The Southern Voice reports:
In typical Twitter style, where capitalization and punctuation are optional, Kutcher wrote: “can we just get clear, calling some one ‘gay’ or ‘fag’ is as derogatory as calling someone a ‘nigger’. U look like an idiot when you do it.”
The statement came in an exchange between Kutcher and another user on the popular social networking site, which allows users to communicate in 140-character bursts to those who choose to follow their Twitter feeds.
I have to say, though, it be much, much better if Kutcher was gay, not just gay-friendly. But I’ll take gay-friendly, I guess. Darn it.
According to a press release sent out today by PlanetOut, Inc., it looks as though the company continues to face a doubtful future that might include getting the boot from NASDAQ:
PlanetOut Inc. (Nasdaq: LGBT), a leading media and entertainment company exclusively focused on the gay and lesbian market, announced today that the audit report contained in its Annual Report on Form 10-K for the year ended December 31, 2008, which was filed with the Securities and Exchange Commission (“SEC”) on March 4, 2009, included an explanatory paragraph from PlanetOut’s independent registered public accounting firm expressing substantial doubt about PlanetOut’s ability to continue as a going concern due to its continuing net losses and accumulated deficit. Pursuant to Nasdaq Market Place Rule 4350(b)(1)(B), any company whose securities are listed on one of the Nasdaq stock exchanges that receives an audit opinion expressing doubt about the ability of the company to continue as a going concern, must make a public announcement through the news media disclosing the receipt of such an opinion.
As a result of recent operating losses, PlanetOut has carefully assessed its anticipated cash needs and adopted an operating plan to manage the costs of its capital expenditures and operating activities along with its revenues. As part of this plan, PlanetOut reduced its workforce by approximately 33% on January 16, 2009. [link mine] In addition, as previously announced, on January 8, 2009, PlanetOut entered into a merger agreement with Here Media Inc. and certain other parties, and this transaction is anticipated to be completed during the second quarter of 2009.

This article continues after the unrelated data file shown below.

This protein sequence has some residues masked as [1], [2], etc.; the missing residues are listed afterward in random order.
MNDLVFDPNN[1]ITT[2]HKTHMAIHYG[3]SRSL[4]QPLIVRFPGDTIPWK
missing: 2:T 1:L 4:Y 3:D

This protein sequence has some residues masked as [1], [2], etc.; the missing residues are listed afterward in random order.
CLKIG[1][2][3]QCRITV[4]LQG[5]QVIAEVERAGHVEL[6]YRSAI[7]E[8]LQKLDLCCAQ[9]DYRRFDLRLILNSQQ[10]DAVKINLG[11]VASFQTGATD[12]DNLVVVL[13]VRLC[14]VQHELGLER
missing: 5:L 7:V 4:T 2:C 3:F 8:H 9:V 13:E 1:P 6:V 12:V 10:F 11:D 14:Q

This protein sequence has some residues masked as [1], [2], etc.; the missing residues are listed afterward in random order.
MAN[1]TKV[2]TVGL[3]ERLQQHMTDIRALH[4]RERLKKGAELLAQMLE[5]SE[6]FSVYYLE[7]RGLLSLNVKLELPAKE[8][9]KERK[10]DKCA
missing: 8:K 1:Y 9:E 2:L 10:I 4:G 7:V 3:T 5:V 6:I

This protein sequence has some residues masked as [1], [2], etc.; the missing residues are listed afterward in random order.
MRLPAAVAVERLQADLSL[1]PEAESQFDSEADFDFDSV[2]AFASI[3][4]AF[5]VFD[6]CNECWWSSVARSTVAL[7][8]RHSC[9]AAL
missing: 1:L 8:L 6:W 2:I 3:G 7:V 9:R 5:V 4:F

If the proposed business combination is not completed, PlanetOut has adopted an operating plan, including further cost reductions, to manage the costs of its capital expenditures and operating activities along with its revenues in order to meet its working capital needs for the next twelve months.
Back in August 2008, the gay media company announced that its placement on NASDAQ (LGBT) might face the chopping block. In January, the company agreed to a merger with Here Media, the same company that bought up PlanetOut’s print publications The Advocate, OUT and others.
PlanetOut isn’t the only gay media conglomerate facing tough times. In February, Gay City News reported that the majority share owner of Window Media (Washington Blade, Southern Voice, Genre etc.) was going into a receivership with the Small Business Adminstration.
There’s no doubt that the news publishing business, especially the LGBT news industry, is going to be facing some tough questions in the months and years to come. Small publications like the one I work for and large conglomerates like Window Media and all those in between will face cutbacks, shrinking page counts and stiffer competition from the online world. How will we survive? Do we even need to survive? Every one says the era of the print media is going, going … gone?